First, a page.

Synopses & Reviews
"What happens when we die? Does the light just go out and that's that - the million-year nap? Or will some part of my personality, my me-ness persist? What will that feel like? What will I do all day? Is there a place to plug in my laptop?"
In an attempt to find out, Mary Roach brings her tireless curiosity to bear on an array of contemporary and historical soul-searchers: scientists, schemers, engineers, mediums, all trying to prove (or disprove) that life goes on after we die. She begins the journey in rural India with a reincarnation researcher and ends up in a University of Virginia operating room where cardiologists have installed equipment near the ceiling to study out-of-body near-death experiences. Along the way, she enrolls in an English medium school, gets electromagnetically haunted at a university in Ontario, and visits a Duke University professor with a plan to weigh the consciousness of a leech. Her historical wanderings unearth soul-seeking philosophers who rummaged through cadavers and calves' heads, a North Carolina lawsuit that established legal precedence for ghosts, and the last surviving sample of "ectoplasm" in a Cambridge University archive.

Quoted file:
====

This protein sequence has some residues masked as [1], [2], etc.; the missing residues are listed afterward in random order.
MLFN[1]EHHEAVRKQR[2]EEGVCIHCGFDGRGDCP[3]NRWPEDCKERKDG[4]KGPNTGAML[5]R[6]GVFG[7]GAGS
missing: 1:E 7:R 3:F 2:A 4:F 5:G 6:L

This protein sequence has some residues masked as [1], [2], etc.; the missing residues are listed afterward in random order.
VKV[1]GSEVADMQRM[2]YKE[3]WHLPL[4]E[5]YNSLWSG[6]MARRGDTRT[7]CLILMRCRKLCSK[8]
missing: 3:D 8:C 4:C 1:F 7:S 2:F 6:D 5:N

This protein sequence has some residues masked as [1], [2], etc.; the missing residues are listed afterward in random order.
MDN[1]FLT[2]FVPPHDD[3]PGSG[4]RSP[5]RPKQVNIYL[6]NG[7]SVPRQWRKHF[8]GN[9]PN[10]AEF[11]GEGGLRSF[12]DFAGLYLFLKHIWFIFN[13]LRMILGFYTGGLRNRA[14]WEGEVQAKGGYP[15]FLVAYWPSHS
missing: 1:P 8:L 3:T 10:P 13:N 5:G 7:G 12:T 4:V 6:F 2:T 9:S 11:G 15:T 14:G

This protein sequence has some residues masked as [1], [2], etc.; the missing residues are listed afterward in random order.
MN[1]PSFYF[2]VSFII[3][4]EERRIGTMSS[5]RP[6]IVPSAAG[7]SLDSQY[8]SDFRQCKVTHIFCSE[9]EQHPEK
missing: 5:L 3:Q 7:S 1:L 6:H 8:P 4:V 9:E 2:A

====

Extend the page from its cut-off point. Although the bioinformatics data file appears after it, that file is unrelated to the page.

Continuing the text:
"The deadpan humor and subtle wit that journalist Roach (Stiff) is known for is overshadowed by Quigley's exaggerated delivery in this disappointing audio adaptation. Like Roach's previous book, this exploration of the afterlife is loaded with unusual historical facts, oddball encounters and humorous observations. Unfortunately, Quigley performs rather than reads the material, and her snarky, knowing tone is as out of sync with Roach's earnest investigation as are her atrocious character voices. For reincarnation researcher Dr. Rawat, she adopts a heavily accented voice as subtle as The Simpsons' Hindu grocer, Apu. Professor Gerry Naham is lent a nasally, squeaky voice, apparently to convey his nerdiness (he aims to build a system that can detect the departure of a dying person's soul using electromagnetic energy). Then there's sheep rancher Lewis Hollander, whom Quigley gives the mellow voice of a stoned hippie despite Roach's description of him as 'a kindly, soft-spoken guy'; one almost expects Hollander to preface his description of his homegrown soul-weighing experiment with 'dude.' Quigley transforms these intriguing, eccentric people into caricatures and makes this a grating listen. Simultaneous release with the Norton hardcover (Reviews, Aug. 22). (Oct.) Read additional Web-exclusive audio reviews at ." Publishers Weekly (Copyright Reed Business Information, Inc.)